14 Later during the mealtime Boaz said to her, “Come here and have#tn Heb “eat” (so KJV, NRSV). some food! Dip your bread#tn Heb “your portion”; NRSV “your morsel.” in the vinegar!” So she sat down beside the harvesters. Then he handed#tn The Hebrew verb צָבַט (tsavat) occurs only here in the OT. Cf. KJV, ASV “he reached her”; NASB “he served her”; NIV “he offered her”; NRSV “he heaped up for her.” For discussion of its meaning, including the etymological evidence, see BDB 840 s.v.; R. L. Hubbard, Jr., Ruth (NICOT), 174; and F. W. Bush, Ruth, Esther (WBC), 125-26. her some roasted grain. She ate until she was full and saved the rest.#tn Heb “and she ate and she was satisfied and she had some left over” (NASB similar). 15 When she got up to gather grain, Boaz told#tn Or “commanded” (so KJV, NASB, NCV). his male servants, “Let her gather grain even among#tn Heb “even between”; NCV “even around.” the bundles! Don’t chase her off!#tn Heb “do not humiliate her”; cf. KJV “reproach her not”; NASB “do not insult her”; NIV “don’t embarrass her.” This probably refers to a verbal rebuke which would single her out and embarrass her (see v. 16). See R. L. Hubbard, Jr., Ruth (NICOT), 176-77, and F. W. Bush, Ruth, Esther (WBC), 126. 16 Make sure you pull out#tn The infinitive absolute precedes the finite verb for emphasis. Here שָׁלַל (shalal, “pull out”) is a homonym of the more common Hebrew verb meaning “to plunder.” An Arabic cognate is used of drawing a sword out of a scabbard (see BDB 1021 s.v.). ears of grain for her and drop them so she can gather them up. Don’t tell her not to!”#tn Heb “do not rebuke her” (so NASB, NRSV); CEV “don’t speak harshly to her”; NLT “don’t give her a hard time.” 17 So she gathered grain in the field until evening. When she threshed#tn Heb “she beat out” (so NAB, NASB, NRSV, NLT). Ruth probably used a stick to separate the kernels of grain from the husks. See O. Borowski, Agriculture in Iron Age Israel, 63. what she had gathered, it came to about thirty pounds#tn Heb “there was an ephah.” An ephah was a dry measure, equivalent to one-tenth of a homer (see HALOT 43 s.v. אֵיפָה). An ephah was equivalent to a “bath,” a liquid measure. Jars labeled “bath” found at archaeological sites in Israel could contain approximately 5.8 gallons, or one-half to two-thirds of a bushel. Thus an ephah of barley would have weighed about 29 to 30 pounds (just over 13 kg). See R. L. Hubbard, Jr., Ruth (NICOT), 179.sn This was a huge amount of barley for one woman to gather in a single day. It testifies both to Ruth’s industry and to Boaz’s generosity. of barley!
Ruth Returns to Naomi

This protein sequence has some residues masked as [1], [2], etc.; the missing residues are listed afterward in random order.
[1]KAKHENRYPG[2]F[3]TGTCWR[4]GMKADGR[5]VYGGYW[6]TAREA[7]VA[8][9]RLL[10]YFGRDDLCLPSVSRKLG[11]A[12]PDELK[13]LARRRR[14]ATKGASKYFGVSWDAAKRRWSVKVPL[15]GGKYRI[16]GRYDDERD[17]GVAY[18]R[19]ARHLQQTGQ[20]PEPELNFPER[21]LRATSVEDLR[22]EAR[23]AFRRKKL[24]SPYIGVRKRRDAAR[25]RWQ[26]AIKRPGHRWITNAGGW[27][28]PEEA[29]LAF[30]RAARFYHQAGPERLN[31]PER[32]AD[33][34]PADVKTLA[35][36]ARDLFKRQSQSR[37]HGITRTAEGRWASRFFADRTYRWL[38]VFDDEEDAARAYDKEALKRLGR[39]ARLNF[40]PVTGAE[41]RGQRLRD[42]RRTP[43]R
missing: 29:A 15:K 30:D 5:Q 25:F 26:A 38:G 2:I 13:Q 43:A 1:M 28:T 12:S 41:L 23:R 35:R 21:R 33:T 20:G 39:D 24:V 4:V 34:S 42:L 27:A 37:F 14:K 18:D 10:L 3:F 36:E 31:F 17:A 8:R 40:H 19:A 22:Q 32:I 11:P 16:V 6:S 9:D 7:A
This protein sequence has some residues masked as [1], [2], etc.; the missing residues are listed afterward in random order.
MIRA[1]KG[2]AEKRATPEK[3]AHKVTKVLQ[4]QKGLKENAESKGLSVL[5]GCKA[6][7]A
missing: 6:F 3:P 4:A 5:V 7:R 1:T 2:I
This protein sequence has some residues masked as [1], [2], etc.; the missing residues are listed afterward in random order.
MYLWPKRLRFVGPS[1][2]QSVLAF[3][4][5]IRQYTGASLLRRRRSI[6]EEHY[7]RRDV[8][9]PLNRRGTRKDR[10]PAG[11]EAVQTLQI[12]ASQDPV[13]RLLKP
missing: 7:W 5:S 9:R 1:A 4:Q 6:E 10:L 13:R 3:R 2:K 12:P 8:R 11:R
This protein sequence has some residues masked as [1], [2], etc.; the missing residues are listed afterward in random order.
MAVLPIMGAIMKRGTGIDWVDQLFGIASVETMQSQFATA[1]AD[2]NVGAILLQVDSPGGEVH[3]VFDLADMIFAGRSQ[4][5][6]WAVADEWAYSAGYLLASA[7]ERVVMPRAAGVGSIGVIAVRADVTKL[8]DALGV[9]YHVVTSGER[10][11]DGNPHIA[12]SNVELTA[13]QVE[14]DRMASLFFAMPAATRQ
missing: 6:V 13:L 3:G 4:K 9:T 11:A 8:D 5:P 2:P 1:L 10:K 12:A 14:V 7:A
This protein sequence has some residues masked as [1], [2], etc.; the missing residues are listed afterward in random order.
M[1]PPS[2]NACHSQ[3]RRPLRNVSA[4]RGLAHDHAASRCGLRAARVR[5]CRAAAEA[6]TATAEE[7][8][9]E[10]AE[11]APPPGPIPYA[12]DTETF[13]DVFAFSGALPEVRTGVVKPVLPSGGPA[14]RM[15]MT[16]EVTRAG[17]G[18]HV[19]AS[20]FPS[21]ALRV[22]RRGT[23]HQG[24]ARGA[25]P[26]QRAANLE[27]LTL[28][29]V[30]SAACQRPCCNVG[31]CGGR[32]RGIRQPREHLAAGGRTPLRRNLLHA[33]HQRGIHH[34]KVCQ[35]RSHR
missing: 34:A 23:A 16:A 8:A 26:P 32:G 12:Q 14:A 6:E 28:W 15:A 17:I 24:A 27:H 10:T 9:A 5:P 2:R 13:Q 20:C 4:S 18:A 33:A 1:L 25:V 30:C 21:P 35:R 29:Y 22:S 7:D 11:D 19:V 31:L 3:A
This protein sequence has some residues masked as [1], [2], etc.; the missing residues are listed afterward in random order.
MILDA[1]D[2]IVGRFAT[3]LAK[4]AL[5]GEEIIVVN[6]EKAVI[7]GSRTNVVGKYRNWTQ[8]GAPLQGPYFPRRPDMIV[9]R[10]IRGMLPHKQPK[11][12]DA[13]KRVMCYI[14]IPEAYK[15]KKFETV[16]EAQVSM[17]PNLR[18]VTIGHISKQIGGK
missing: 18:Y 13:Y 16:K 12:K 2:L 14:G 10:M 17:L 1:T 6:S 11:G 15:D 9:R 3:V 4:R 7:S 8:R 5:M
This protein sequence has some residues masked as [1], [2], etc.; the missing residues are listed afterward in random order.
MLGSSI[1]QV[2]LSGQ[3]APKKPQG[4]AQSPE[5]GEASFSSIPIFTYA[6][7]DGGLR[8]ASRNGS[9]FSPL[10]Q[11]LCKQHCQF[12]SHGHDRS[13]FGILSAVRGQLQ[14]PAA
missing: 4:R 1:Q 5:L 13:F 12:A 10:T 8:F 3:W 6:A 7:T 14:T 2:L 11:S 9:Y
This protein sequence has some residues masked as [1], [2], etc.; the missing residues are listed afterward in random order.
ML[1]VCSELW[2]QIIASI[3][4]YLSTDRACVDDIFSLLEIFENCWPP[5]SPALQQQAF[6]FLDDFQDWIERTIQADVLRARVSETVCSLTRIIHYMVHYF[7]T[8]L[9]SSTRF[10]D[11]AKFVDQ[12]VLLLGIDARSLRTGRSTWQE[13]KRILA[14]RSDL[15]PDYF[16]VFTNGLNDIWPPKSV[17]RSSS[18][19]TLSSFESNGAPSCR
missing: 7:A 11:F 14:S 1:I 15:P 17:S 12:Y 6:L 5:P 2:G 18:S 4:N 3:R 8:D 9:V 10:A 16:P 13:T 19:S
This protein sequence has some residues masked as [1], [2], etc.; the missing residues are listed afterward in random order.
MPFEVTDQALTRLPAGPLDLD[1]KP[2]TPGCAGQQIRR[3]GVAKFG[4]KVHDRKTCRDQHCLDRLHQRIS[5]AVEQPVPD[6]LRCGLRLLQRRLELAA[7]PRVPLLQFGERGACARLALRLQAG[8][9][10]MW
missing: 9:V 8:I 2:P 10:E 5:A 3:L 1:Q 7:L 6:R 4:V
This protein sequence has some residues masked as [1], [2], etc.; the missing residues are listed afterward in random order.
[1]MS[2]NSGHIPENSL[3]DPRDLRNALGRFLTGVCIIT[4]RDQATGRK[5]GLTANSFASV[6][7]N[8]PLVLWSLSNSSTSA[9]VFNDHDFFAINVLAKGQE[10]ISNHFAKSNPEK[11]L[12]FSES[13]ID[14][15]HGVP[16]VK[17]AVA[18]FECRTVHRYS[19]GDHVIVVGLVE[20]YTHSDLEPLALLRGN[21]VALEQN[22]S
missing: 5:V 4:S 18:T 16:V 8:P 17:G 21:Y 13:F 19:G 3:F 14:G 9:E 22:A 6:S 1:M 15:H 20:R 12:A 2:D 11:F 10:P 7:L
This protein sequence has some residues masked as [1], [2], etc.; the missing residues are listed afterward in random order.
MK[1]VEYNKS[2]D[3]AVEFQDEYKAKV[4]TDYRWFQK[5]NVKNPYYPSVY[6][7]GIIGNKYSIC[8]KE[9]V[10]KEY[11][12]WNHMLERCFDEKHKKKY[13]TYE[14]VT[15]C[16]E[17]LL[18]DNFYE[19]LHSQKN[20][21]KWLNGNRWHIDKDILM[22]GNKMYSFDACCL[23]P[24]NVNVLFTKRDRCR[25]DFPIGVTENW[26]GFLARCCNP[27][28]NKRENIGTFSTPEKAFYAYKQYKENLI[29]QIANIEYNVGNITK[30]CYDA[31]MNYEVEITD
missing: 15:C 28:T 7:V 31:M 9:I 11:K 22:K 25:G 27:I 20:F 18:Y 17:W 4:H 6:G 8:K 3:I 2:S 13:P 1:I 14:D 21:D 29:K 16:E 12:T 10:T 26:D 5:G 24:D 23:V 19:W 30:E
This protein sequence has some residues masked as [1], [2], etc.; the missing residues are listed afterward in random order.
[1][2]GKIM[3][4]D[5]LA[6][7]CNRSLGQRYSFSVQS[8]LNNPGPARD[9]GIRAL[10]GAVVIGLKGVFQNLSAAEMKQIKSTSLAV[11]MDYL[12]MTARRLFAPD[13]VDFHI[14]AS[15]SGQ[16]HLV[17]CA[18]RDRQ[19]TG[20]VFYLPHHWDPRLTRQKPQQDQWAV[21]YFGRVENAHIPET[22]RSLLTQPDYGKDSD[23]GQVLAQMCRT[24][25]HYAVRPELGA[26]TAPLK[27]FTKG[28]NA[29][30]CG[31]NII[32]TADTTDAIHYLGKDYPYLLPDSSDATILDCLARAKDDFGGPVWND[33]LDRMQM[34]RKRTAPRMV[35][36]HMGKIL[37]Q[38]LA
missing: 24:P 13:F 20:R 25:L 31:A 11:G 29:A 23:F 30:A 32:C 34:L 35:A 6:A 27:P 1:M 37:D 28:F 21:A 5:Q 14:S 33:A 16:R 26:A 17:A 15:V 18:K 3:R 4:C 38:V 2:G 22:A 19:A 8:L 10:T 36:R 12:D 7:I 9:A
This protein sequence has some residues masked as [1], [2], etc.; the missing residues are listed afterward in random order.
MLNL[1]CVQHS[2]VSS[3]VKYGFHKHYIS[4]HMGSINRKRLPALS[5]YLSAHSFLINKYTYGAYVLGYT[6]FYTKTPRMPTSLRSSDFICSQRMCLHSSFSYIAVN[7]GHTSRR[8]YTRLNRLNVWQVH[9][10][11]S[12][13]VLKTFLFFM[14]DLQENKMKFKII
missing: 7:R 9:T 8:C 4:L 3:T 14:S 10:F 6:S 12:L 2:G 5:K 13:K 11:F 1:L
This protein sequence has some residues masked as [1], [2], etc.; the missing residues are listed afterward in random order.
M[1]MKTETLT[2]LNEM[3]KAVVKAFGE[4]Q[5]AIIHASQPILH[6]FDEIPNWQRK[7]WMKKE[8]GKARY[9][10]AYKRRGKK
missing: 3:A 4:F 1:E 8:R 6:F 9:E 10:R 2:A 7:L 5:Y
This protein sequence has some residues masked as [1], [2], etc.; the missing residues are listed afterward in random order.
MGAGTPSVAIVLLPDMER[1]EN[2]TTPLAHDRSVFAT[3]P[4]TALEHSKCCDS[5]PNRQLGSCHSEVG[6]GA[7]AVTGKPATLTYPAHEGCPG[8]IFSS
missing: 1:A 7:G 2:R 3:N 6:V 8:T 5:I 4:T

18 She carried it back to town, and her mother-in-law saw#tc MT vocalizes ותרא as the Qal verb וַתֵּרֶא (vattere’, “and she saw”), consequently of “her mother-in-law” as subject and “what she gathered” as the direct object: “her mother-in-law saw what she gathered.” A few medieval Hebrew mss (also reflected in Syriac and Vulgate) have the Hiphil וַתַּרְא (vattar’, “and she showed”), consequently taking “her mother-in-law” as the direct object and “what she gathered” as the double direct-object: “she showed her mother-in-law what she had gathered” (cf. NAB, TEV, CEV, NLT). Although the latter has the advantage of making Ruth the subject of all the verbs in this verse, it would be syntactically difficult. For one would expect the accusative sign אֶת (’et) before “her mother-in-law” if it were the direct object of a Hiphil verb in a sentence with a double direct object introduced by the accusative sign אֶת, e.g., “to show (Hiphil of רָאָה, ra’ah) your servant (direct object marked by accusative sign אֶת) your greatness (double direct object marked by accusative sign אֶת) (Deut 3:24). Therefore the MT reading is preferred. how much grain#tn Heb “that which”; the referent (how much grain) has been specified in the translation for clarity. she had gathered. Then Ruth#tn Heb “she”; the referent (Ruth) has been specified in the translation for clarity. gave her the roasted grain she had saved from mealtime.#tn Heb “and she brought out and gave to her that which she had left over from her being satisfied.” 19 Her mother-in-law asked her,#tn Heb “said to her.” Since what follows is a question, the translation uses “asked her” here. “Where did you gather grain today? Where did you work? May the one who took notice of you be rewarded!”#tn Or “blessed” (so NAB, NIV, NRSV). The same expression occurs in the following verse. So Ruth#tn Heb “she”; the referent (Ruth) has been specified in the translation for clarity. told her mother-in-law with whom she had worked. She said, “The name of the man with whom I worked today is Boaz.” 20 Naomi said to her daughter-in-law, “May he be rewarded by the Lord because he#tn Many English versions translate this statement, “May he [Boaz] be blessed by the Lord, who has not abandoned his loyalty to the living and dead.” In this case the antecedent of אֲשֶׁר (’asher, “who”) would be the immediately preceding “the Lord.” However, this understanding of the construction is not accurate. The antecedent of אֲשֶׁר is Boaz, not the Lord. Elsewhere when אֲשֶׁר follows the blessing formula בָּרוּךְ (barukh, Qal passive participle) + proper name/pronoun, it always introduces the reason the recipient of the blessing deserves a reward. (For this reason one could analyze אֲשֶׁר as a causal conjunction in this construction.) If אֲשֶׁר refers to the Lord here, then this verse, unlike others using the construction, gives no such reason for the recipient being blessed. 2 Sam 2:5, which provides the closest structural parallel to Ruth 2:20, supports this interpretation: בְּרֻכִים אַתֶּם לַיהוָה אֲשֶׁר עֲשִׂיתֶם הַחֶסֶד הַזֶּה עִם־אֲדֹנֵיכֶם עִם־שָׁאוּל, “May you [plural] be blessed by the Lord, you who [plural]/because you [plural] have extended such kindness to your master Saul.” Here אֲשֶׁר refers back to the second plural pronoun אַתֶּם (’atem, “you”) in the formula, as the second plural verb עֲשִׂיתֶם(’asitem) after אֲשֶׁר indicates. Though יְהוָה (yÿhvah) is in closer proximity to אֲשֶׁר, it is not the antecedent. The evidence suggests that Ruth 2:20 should be translated and interpreted as follows: “May he [Boaz] be blessed by the Lord, he who [i.e., Boaz]/because he [i.e., Boaz] has not abandoned his loyalty to the living and dead.” Cf. NIV, NCV, CEV, NLT. See B. A. Rebera, “Yahweh or Boaz? Ruth 2.20 Reconsidered,” BT 36 (1985): 317-27, and F. W. Bush, Ruth, Esther (WBC), 134-36. By caring for the impoverished widows’ physical needs, Boaz had demonstrated loyalty to both the living (the impoverished widows) and the dead (their late husbands). See R. B. Chisholm, From Exegesis to Exposition, 72. has shown loyalty to the living on behalf of the dead!”#tn Heb “to the living and the dead” (so KJV, NASB). Then Naomi said to her, “This man is a close relative of ours; he is our guardian.”#tn The Hebrew term גָּאַל (ga’al) is sometimes translated “redeemer” here (NIV “one of our kinsman-redeemers”; NLT “one of our family redeemers”). In this context Boaz, as a “redeemer,” functions as a guardian of the family interests who has responsibility for caring for the widows of his deceased kinsmen. 21 Ruth the Moabite replied, “He even#tn On the force of the phrase גָּם כִּי (gam ki) here, see F. W. Bush, Ruth, Esther (WBC), 138-39. told me, ‘You may go along beside my servants#tn Heb “with the servants who are mine you may stay close.” The imperfect has a permissive nuance here. The word “servants” is masculine plural. until they have finished gathering all my harvest!’”#tn Heb “until they have finished all the harvest which is mine”; NIV “until they finish harvesting all my grain.” 22 Naomi then said to her daughter-in-law Ruth, “It is good, my daughter, that you should go out to work with his female servants.#tn Naomi uses the feminine form of the word “servant” (as Boaz did earlier, see v. 8), in contrast to Ruth’s use of the masculine form in the preceding verse. Since she is concerned for Ruth’s safety, she may be subtly reminding Ruth to stay with the female workers and not get too close to the men. That way you will not be harmed, which could happen in another field.”#tn Heb “and they will not harm you in another field”; NRSV “otherwise you might be bothered in another field.” 23 So Ruth#tn Heb “she”; the referent (Ruth) has been specified in the translation for clarity. worked beside#tn Heb “and she stayed close with”; NIV, NRSV, CEV “stayed close to”; NCV “continued working closely with.” Boaz’s female servants, gathering grain until the end of the barley harvest as well as the wheat harvest.#sn Barley was harvested from late March through late April, wheat from late April to late May (O. Borowski, Agriculture in Ancient Israel, 88, 91). After that she stayed home with her mother-in-law.#tn Heb “and she lived with her mother-in-law” (so NASB). Some interpret this to mean that she lived with her mother-in-law while working in the harvest. In other words, she worked by day and then came home to Naomi each evening. Others understand this to mean that following the harvest she stayed at home each day with Naomi and no longer went out looking for work (see F. W. Bush, Ruth, Esther [WBC], 140). Others even propose that she lived away from home during this period, but this seems unlikely. A few Hebrew mss (so also Latin Vulgate) support this view by reading, “and she returned to her mother-in-law.”